Canadian James Crawford stunned the field when he took pole position in the men’s combined event at the world alpine skiing championships as he clinched the super-G with a time 0.08 seconds ahead of Frenchman Alexis Pinturault on Monday.
Down in 32nd position on the starting grid, Crawford produced a flawless run to finish ahead of a stack of more heralded rivals before the afternoon’s slalom leg of the event.
Pinturault finished 0.22 seconds ahead of third-placed Austrian Vincent Kriechmayr, who is bidding for his third gold medal of the championships after he claimed the downhill and super-G golds last week.
Beaten by Kriechmayer in the super-G on Thursday and having to settle for the bronze medal, Pinturault turned the tables on his rival in the first half of the combined event with an aggressive and risky approach.
But 23-year old upstart Crawford, who has a gold medal from the 2017 junior world championships team event to his name, edged both favourites as he surged fearlessly down the course.
Having taken a perfect line in the upper half which allowed him to carry the speed into the home straight, Crawford pointed out that he needed to rediscover his slalom skills quickly in order to vie for a medal.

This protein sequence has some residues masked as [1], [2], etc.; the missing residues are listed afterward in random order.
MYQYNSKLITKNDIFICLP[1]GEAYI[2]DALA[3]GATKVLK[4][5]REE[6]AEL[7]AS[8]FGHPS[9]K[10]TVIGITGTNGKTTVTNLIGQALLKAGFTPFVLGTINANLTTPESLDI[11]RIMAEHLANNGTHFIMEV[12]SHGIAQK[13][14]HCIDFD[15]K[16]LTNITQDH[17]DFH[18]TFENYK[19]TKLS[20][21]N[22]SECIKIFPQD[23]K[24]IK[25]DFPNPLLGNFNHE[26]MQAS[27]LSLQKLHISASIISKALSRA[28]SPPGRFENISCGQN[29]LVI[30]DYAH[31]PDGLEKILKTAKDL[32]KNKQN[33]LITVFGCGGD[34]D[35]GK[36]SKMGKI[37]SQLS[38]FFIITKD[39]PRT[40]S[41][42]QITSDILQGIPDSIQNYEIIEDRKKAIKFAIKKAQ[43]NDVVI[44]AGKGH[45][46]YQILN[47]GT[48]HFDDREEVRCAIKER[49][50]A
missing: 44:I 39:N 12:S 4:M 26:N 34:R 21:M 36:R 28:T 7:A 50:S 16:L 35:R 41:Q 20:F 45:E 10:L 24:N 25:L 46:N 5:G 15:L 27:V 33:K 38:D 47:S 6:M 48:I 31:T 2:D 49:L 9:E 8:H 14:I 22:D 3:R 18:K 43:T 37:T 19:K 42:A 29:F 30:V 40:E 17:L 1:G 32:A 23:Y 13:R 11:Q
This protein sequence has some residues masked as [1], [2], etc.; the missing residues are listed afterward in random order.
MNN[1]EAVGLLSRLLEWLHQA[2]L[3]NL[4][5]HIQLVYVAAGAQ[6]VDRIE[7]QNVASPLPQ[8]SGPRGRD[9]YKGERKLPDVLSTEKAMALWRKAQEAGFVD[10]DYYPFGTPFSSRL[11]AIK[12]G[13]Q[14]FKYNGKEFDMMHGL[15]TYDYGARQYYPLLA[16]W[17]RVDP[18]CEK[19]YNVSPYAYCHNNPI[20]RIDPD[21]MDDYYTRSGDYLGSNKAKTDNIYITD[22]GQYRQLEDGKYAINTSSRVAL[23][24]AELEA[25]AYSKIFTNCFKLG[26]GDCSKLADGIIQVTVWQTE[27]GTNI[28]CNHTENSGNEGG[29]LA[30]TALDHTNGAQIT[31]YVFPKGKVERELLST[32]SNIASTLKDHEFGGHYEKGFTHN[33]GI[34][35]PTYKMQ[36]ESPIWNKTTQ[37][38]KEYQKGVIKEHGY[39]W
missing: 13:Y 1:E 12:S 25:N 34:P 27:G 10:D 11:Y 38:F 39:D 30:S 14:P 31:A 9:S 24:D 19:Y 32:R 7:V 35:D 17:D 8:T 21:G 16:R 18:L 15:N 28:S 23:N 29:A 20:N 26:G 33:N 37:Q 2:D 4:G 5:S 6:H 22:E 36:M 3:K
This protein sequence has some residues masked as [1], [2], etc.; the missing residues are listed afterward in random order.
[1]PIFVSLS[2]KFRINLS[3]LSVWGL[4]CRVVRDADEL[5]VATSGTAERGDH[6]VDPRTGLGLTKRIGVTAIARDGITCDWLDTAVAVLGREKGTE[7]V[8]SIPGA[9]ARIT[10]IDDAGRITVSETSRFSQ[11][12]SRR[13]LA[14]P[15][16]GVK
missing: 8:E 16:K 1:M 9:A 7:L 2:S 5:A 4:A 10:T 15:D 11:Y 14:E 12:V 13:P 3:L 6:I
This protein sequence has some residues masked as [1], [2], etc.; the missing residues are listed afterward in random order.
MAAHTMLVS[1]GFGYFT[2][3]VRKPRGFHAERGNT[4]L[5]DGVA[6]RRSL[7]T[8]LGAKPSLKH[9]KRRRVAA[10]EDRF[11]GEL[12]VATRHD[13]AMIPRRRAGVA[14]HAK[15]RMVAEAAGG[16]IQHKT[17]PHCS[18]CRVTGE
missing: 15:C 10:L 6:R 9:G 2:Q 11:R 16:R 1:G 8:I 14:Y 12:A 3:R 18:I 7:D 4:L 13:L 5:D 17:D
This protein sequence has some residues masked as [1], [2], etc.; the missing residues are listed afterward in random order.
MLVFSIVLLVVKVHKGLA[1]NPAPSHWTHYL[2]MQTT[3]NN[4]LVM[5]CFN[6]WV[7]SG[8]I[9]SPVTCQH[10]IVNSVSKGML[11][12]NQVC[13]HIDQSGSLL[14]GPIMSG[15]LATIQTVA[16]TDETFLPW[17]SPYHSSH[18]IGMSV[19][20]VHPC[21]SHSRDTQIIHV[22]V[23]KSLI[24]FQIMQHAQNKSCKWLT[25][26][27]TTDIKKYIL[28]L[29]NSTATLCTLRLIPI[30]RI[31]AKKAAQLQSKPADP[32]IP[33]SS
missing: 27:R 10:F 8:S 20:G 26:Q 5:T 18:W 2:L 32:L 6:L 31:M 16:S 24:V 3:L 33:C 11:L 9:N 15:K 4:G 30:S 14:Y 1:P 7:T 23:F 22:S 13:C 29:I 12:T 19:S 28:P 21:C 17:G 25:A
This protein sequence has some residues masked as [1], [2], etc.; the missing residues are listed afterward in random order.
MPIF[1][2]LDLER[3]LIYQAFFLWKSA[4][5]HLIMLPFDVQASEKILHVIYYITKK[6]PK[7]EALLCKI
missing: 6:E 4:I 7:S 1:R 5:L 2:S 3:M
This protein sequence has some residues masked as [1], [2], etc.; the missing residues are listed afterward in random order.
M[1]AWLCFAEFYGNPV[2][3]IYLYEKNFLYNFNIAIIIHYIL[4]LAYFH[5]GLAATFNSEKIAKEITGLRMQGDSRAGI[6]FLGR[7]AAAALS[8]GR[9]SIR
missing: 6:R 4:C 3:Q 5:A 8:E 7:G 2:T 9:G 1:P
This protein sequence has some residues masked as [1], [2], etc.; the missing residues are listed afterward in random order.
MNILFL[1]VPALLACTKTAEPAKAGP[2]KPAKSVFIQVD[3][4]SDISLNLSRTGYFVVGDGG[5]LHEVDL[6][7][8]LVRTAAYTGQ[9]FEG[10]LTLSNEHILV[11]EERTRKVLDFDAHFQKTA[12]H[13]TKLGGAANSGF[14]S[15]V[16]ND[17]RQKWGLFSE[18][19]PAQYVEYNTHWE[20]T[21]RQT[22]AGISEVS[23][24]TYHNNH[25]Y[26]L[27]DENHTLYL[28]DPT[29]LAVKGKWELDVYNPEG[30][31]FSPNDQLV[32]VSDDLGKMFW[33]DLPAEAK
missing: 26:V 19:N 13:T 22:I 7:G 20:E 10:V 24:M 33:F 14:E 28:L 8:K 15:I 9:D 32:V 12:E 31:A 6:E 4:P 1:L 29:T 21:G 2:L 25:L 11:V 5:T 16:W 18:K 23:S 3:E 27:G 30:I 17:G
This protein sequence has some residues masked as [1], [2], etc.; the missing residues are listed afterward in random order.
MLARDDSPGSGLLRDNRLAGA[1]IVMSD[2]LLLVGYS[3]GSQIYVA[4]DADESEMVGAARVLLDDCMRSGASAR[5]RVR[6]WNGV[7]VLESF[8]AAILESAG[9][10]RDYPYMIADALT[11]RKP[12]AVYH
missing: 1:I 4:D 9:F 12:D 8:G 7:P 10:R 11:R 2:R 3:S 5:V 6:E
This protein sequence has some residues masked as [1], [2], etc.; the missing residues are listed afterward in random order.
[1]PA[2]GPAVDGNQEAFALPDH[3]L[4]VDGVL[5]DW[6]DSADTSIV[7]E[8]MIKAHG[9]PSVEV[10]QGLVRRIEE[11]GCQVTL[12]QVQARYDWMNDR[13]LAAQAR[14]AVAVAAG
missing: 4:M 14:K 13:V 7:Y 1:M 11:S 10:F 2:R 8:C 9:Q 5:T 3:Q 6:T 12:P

“I guess about five years ago I used to be quite the slalom skier but since we’ve moved to speed, it’s definitely regressed a bit,” he told Eurosport.
“Hopefully I can bring back some of that slalom stuff. The snow here is a lot like in Canada and it definitely felt like home. It was pure confidence and I didn’t have a worry in the world with a high (bib) number.”
Pinturault was still optimistic about his chances of winning his first gold medal of the championships.
“It was a good run and the important thing was not to make a mistake. I skied well and I am satisfied.”
The slalom leg of the combined event will feature a host of medal candidates, with fourth-placed Austrian Matthias Mayer 0.32 seconds off the pace and ahead of several rivals capable of overhauling their deficits.
Mayer’s compatriot Marco Schwarz (0.40) edged the Swiss duo of Loic Meillard (0.43) and Luca Aerni (0.53), with all three thriving in slalom and hoping to snatch a podium finish.